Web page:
Speed Up with CSS and Usability

Why is download speed so important?

Do you like to wait for pages to download? Neither do your site users. Read on…

1. Lay out your pages with CSS, not tables

CSS downloads faster than tables because:

  • Browsers read through tables twice before displaying their contents, once to work out their structure and once to determine their content
  • Tables appear on the screen all in one go – no part of the table will appear until the entire table is downloaded and rendered
  • Tables encourage the use of spacer images to aid with positioning
  • CSS generally requires less code than cumbersome tables
  • All code to do with the layout can be placed in an external CSS document, which will be called up just once and then cached (stored) on the user’s computer; table layout, stored in each HTML document, must be loaded up each time a new page downloads
  • With CSS you can control the order items download on to the screen – make the content appear before slow-loading images and your site users will definitely appreciate it

2. Don’t use images to display text

It’s our old friend CSS to the rescue again. There’s no need to use images to display text as so much can be accomplished through CSS. For example:

check out the example here

Put your mouse over the above link, created entirely through CSS. This is just a very simple example – the tabs at the top of this page are made with CSS too. Have a look at how else you can use CSS to make navigation buttons.

To learn more about CSS and the amazing things it can do for your website, please visit our CSS resources area.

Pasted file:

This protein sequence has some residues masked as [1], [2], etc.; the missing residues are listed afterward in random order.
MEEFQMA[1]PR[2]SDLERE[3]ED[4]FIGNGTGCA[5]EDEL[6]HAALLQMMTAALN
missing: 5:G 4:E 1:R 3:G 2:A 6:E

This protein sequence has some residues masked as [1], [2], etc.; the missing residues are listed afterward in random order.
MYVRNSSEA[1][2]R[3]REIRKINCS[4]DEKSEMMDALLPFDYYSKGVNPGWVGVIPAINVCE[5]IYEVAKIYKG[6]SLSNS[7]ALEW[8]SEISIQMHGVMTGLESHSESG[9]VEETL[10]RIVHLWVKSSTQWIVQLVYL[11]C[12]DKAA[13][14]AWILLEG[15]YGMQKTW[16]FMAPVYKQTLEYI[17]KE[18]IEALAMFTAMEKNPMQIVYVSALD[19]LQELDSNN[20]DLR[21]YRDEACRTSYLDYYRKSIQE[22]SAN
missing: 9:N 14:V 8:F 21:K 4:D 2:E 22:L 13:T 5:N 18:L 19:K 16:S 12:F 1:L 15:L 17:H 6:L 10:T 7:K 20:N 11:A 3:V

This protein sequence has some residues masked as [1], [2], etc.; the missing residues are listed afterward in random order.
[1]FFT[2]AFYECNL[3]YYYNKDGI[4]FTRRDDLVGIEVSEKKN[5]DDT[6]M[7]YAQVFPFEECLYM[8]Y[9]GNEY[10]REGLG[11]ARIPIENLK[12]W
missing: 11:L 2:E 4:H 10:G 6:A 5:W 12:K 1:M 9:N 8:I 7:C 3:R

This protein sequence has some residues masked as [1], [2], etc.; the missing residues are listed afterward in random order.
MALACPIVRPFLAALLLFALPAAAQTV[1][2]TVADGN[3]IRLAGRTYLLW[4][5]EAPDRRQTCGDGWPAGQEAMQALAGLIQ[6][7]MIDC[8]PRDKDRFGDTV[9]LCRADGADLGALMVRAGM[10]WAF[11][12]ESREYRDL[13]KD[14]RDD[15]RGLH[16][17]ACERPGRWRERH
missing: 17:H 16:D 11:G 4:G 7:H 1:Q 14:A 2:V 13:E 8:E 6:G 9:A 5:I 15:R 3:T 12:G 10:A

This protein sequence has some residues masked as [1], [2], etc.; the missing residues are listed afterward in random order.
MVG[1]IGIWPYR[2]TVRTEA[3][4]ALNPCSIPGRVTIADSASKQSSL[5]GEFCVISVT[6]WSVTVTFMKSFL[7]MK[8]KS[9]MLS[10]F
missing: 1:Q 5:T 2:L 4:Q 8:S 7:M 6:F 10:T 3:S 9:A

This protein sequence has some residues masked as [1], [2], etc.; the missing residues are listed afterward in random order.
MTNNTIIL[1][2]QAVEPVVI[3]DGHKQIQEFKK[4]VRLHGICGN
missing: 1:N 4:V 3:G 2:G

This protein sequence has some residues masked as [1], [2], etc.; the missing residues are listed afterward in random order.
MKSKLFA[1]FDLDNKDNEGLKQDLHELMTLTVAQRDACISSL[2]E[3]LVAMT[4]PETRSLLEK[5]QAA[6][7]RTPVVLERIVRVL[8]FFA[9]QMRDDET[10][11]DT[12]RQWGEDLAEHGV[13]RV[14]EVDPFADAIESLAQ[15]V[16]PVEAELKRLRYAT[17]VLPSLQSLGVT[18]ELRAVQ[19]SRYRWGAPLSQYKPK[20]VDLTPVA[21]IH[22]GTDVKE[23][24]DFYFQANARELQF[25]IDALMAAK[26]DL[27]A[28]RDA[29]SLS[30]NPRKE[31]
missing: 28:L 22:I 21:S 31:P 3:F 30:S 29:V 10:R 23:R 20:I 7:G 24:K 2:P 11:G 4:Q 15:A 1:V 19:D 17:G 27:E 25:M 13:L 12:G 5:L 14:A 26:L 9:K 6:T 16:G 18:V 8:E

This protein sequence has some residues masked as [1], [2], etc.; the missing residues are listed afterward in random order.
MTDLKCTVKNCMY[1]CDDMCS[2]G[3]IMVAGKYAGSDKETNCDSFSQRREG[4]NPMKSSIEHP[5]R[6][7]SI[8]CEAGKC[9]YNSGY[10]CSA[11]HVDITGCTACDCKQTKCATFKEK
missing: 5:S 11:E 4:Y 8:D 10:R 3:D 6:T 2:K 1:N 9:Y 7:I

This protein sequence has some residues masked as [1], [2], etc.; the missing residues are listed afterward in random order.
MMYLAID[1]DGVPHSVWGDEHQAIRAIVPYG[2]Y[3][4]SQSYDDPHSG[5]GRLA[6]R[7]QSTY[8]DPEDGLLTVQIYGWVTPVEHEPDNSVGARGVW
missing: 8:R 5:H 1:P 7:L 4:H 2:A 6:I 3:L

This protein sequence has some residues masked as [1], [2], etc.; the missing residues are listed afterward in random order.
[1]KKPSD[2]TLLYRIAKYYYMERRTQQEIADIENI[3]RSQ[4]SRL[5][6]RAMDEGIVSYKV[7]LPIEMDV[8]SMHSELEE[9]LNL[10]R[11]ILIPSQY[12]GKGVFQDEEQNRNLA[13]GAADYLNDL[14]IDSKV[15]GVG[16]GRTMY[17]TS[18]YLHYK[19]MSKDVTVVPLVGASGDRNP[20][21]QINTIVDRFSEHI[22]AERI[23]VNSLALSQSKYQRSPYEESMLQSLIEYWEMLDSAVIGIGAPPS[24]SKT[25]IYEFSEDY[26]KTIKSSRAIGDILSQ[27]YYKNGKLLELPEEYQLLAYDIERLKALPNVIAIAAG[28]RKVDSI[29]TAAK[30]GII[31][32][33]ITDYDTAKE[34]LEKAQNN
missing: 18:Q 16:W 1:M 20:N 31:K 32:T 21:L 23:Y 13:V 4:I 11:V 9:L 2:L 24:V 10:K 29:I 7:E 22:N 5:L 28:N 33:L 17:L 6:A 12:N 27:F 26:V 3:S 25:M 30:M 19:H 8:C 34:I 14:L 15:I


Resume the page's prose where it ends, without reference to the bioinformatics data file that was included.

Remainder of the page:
3. Call up decorative images through CSS

It’s possible to present images as part of the background, called up through CSS. If you’ve got an image that’s 200px by 100px you can use the following HTML code:

<div class=”pretty-image”></div>

And this CSS:

.pretty-image { background: url(filename.gif); width: 200px; height: 100px }

This may at first seem a little pointless but this technique could really increase the download time of your pages. Browsers basically download background images after everything else. By using this technique, your text will load instantaneously and your site users can freely roam about the page while your 50kb fancy image downloads.

This technique disables the ALT attribute though so if you really want to have one then replace the above HTML code with this:

<image src=”spacer.gif” class=”pretty-image” alt=”description” />

Spacer.gif is a 1px x 1px transparent image. Now you have a 50 byte transparent image and the main content loading first, and your great big decorative image, complete with ALT text, loading second. Perfect.

Please note that this technique is only good for decorative images and not informational ones. Any user who has CSS disabled will not be able to see your CSS-embedded images (or their alternative text).

4. Use contextual selectors

This is inefficient:

<p class=”text”>This is a sentence</p>

<p class=”text”>This is another sentence</p>

<p class=”text”>This is yet another sentence</p>

<p class=”text”>This is one more sentence</p>.text { color: #03c; font-size: 2em }
Instead of assigning a value to each individual paragraph, we can nest them within a <div> tag and assign a value to this tag:

<div class=”text”>

<p>This is a sentence</p>

<p>This is another sentence</p>

<p>This is yet another sentence</p>

<p>This is one more sentence</p>

</div>.text p { color: #03c; font-size:2em }
This second CSS example basically says that every paragraph within class=”text” should be assigned a colour value of #03c and a font size of 2em.

At first glance this doesn’t look too important, but if you can apply this properly throughout your document you can easily knock off 20% of the file size.

You may have noticed the colour values are shorter than normal. #03c is a shortened version of #0033cc – you can assign this abbreviated value to any colour value like this.

5. Use shorthand CSS properties



font: 1em/1.5em bold italic serif